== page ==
Thursday, 10 January 2013

God after the bushfires

Whenever tragic events such as last Friday's Tasmanian bushfires happen, it brings out the best in most people.  Many people find hidden reserves of energy, courage, generosity, and compassion that we forgot were present.

Tragically, these events bring out the worst in others.  This includes some people of faith.  For many people, if they have an inadequate view of God, this leads to real trouble.

Some people - not all, not most, but some - see the disaster as an "act of God". Some even say that these tragic events are God's "punishment" on people for various "sins", usually of a sexual nature.  Following the 2009 fires in Victoria, one high-profile cult leader in Victoria described the fires in just this way.

For some odd reason, the people who believe that natural disasters are punishments from God are more apt to see them as punishment for people's sexual peccadilloes rather than for such more weighty matters as greed or bigotry.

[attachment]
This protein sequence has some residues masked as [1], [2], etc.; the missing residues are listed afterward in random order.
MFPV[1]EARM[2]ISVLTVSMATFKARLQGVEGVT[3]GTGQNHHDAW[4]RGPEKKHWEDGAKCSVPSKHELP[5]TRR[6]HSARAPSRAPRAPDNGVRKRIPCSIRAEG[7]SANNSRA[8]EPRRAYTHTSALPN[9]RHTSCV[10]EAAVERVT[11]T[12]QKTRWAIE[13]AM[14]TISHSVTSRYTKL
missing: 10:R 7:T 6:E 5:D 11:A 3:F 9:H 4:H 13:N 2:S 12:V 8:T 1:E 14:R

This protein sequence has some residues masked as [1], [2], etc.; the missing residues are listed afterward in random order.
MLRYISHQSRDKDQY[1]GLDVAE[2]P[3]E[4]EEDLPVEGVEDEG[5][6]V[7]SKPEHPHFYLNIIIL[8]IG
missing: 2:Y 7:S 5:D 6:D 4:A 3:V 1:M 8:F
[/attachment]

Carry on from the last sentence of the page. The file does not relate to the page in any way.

When people talk this way, it becomes a reason for some people to lose their faith, preferring no God to a cruel, capricious god who would cause such suffering.  It's an understandable - and sensible - reaction.  If the only choice was between a cruel or capricious god and no God at all, I'd also choose no God.

But ... but ... this isn't the only choice.  Thank God. 

I do not believe that God caused these destructive fires.  Neither did God cause any other natural disaster.  These disasters are caused by natural forces, frequently worsened by the irresponsible stewardshp by people of God's good earth.

The God whom I worship ... who is worshipped by mainstream Christians, mainstream Jews, mainstream Muslims, and mainstream members of other faiths ... God is profoundly loving, merciful, and compassionate.

In the face of these disasters, God does two things.

God suffers alongside those who suffer.

God also inspires people - people of faith, people of no faith, people whose faith is known to God alone - to undertake acts of courage and compassion on bchalf of others.

Bad things happen, both in the world of nature and in the area of human behaviour.  God doesn't cause these bad things to happen.  God gives us strength to deal with these bad things with courage, creativity, and compassion.

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